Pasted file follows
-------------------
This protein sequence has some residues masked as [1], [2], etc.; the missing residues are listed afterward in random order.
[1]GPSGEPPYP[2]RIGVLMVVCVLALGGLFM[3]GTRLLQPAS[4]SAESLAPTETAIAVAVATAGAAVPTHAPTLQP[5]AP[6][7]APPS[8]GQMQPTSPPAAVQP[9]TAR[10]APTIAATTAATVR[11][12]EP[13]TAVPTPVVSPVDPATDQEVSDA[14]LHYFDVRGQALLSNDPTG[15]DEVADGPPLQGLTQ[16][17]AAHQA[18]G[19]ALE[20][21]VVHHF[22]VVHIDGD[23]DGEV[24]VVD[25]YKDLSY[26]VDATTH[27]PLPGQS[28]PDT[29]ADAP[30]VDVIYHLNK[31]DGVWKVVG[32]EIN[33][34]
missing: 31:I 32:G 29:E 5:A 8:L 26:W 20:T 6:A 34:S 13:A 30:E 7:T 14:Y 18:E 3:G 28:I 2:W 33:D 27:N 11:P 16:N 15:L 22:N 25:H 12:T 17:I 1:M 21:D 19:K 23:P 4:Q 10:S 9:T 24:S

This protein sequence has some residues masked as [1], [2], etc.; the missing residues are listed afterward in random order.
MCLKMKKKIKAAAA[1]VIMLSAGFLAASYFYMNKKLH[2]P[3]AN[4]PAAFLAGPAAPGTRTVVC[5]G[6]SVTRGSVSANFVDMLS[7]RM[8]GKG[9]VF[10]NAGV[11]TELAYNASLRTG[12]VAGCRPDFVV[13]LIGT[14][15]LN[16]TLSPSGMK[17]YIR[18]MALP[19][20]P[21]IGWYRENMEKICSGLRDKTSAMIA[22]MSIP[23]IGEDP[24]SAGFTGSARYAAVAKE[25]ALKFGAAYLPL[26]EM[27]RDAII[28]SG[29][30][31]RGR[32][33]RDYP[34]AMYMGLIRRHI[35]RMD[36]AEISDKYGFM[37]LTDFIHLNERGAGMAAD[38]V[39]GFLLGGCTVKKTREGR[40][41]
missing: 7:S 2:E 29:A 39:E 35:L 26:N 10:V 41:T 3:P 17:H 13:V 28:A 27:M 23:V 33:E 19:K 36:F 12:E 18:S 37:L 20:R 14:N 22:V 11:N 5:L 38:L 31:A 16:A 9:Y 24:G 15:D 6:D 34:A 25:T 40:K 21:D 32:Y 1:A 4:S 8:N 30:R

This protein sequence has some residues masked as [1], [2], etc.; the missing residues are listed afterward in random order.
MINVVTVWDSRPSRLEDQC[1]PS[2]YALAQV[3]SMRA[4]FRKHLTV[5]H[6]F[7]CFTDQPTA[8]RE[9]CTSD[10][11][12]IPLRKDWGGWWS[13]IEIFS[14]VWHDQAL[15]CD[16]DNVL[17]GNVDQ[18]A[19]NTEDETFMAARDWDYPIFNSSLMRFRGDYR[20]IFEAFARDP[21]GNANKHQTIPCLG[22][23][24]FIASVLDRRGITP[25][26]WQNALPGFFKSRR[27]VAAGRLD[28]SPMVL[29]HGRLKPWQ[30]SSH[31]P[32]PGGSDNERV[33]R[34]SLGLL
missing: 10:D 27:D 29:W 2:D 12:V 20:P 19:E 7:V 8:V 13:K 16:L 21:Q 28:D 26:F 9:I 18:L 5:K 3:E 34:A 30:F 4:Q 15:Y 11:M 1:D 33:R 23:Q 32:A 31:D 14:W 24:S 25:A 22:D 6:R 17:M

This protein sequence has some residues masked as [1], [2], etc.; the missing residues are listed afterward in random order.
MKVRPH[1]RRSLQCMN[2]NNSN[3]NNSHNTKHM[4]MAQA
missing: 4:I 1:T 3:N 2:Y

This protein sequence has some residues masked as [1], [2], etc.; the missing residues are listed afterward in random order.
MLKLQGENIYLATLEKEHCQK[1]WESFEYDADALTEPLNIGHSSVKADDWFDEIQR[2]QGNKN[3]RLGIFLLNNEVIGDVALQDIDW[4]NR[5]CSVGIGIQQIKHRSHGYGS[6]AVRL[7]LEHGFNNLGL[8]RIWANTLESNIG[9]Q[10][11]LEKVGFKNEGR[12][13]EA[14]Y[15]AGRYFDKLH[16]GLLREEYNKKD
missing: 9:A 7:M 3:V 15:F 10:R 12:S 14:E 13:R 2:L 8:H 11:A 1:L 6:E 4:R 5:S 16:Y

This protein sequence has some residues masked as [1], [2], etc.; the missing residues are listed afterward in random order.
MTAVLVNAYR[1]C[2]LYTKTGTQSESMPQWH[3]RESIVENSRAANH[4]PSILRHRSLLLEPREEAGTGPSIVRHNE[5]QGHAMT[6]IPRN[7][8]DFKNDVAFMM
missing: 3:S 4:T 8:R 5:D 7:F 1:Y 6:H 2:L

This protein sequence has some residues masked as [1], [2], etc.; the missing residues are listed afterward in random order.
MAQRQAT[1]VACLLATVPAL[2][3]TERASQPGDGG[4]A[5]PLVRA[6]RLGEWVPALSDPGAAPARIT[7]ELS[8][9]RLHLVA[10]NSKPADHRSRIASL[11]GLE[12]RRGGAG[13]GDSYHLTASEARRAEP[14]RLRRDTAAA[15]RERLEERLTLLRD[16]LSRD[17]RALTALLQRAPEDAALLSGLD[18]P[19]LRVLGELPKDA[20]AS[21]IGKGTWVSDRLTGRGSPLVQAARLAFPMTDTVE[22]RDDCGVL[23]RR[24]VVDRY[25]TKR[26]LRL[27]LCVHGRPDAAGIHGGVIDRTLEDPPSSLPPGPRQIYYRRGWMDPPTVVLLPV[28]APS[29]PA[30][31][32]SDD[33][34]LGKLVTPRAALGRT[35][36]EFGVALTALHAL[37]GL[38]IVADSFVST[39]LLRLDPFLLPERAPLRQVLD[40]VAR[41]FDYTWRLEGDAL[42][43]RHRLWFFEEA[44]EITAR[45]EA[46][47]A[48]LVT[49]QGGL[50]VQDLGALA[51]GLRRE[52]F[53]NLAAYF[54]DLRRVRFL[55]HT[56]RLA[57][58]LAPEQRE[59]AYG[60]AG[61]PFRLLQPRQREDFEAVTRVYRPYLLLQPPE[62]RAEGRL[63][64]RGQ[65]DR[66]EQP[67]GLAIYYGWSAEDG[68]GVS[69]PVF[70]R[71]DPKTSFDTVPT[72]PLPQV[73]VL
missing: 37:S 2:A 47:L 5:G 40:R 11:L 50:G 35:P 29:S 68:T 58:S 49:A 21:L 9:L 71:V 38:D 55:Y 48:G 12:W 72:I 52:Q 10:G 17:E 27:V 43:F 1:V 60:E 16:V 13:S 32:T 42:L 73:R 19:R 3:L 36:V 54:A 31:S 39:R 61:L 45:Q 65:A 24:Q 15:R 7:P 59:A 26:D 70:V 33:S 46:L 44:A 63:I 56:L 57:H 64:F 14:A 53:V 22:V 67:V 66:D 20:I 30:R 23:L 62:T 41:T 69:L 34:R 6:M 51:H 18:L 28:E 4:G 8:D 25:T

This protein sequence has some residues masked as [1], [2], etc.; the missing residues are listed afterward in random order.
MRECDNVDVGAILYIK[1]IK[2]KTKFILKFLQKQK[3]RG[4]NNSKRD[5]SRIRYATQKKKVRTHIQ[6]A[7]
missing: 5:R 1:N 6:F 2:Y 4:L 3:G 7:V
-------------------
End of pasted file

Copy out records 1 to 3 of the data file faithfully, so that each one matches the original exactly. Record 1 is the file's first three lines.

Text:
This protein sequence has some residues masked as [1], [2], etc.; the missing residues are listed afterward in random order.
[1]GPSGEPPYP[2]RIGVLMVVCVLALGGLFM[3]GTRLLQPAS[4]SAESLAPTETAIAVAVATAGAAVPTHAPTLQP[5]AP[6][7]APPS[8]GQMQPTSPPAAVQP[9]TAR[10]APTIAATTAATVR[11][12]EP[13]TAVPTPVVSPVDPATDQEVSDA[14]LHYFDVRGQALLSNDPTG[15]DEVADGPPLQGLTQ[16][17]AAHQA[18]G[19]ALE[20][21]VVHHF[22]VVHIDGD[23]DGEV[24]VVD[25]YKDLSY[26]VDATTH[27]PLPGQS[28]PDT[29]ADAP[30]VDVIYHLNK[31]DGVWKVVG[32]EIN[33][34]
missing: 31:I 32:G 29:E 5:A 8:L 26:W 20:T 6:A 34:S 13:A 30:E 7:T 14:Y 18:E 3:G 28:I 2:W 33:D 27:N 11:P 16:N 15:L 22:N 25:H 12:T 17:I 1:M 21:D 19:K 23:P 4:Q 10:S 9:T 24:S

This protein sequence has some residues masked as [1], [2], etc.; the missing residues are listed afterward in random order.
MCLKMKKKIKAAAA[1]VIMLSAGFLAASYFYMNKKLH[2]P[3]AN[4]PAAFLAGPAAPGTRTVVC[5]G[6]SVTRGSVSANFVDMLS[7]RM[8]GKG[9]VF[10]NAGV[11]TELAYNASLRTG[12]VAGCRPDFVV[13]LIGT[14][15]LN[16]TLSPSGMK[17]YIR[18]MALP[19][20]P[21]IGWYRENMEKICSGLRDKTSAMIA[22]MSIP[23]IGEDP[24]SAGFTGSARYAAVAKE[25]ALKFGAAYLPL[26]EM[27]RDAII[28]SG[29][30][31]RGR[32][33]RDYP[34]AMYMGLIRRHI[35]RMD[36]AEISDKYGFM[37]LTDFIHLNERGAGMAAD[38]V[39]GFLLGGCTVKKTREGR[40][41]
missing: 7:S 2:E 29:A 39:E 35:L 26:N 10:V 41:T 3:P 17:H 13:V 28:A 27:M 23:V 33:E 19:K 36:F 12:E 18:S 37:L 20:R 14:N 22:V 11:N 5:L 38:L 31:A 16:A 9:Y 24:G 15:D 6:D 34:A 25:T 40:K 21:D 32:Y 1:A 4:S 8:N 30:R

This protein sequence has some residues masked as [1], [2], etc.; the missing residues are listed afterward in random order.
MINVVTVWDSRPSRLEDQC[1]PS[2]YALAQV[3]SMRA[4]FRKHLTV[5]H[6]F[7]CFTDQPTA[8]RE[9]CTSD[10][11][12]IPLRKDWGGWWS[13]IEIFS[14]VWHDQAL[15]CD[16]DNVL[17]GNVDQ[18]A[19]NTEDETFMAARDWDYPIFNSSLMRFRGDYR[20]IFEAFARDP[21]GNANKHQTIPCLG[22][23][24]FIASVLDRRGITP[25][26]WQNALPGFFKSRR[27]VAAGRLD[28]SPMVL[29]HGRLKPWQ[30]SSH[31]P[32]PGGSDNERV[33]R[34]SLGLL
missing: 10:D 27:D 29:W 2:D 12:V 20:P 19:E 7:V 8:V 13:K 16:L 21:Q 28:D 26:F 9:I 18:L 5:K 3:E 34:A 30:F 4:Q 15:Y 11:M 1:D 33:R 23:Q 32:A 31:D 14:W 24:S 25:A 22:D 6:R 17:M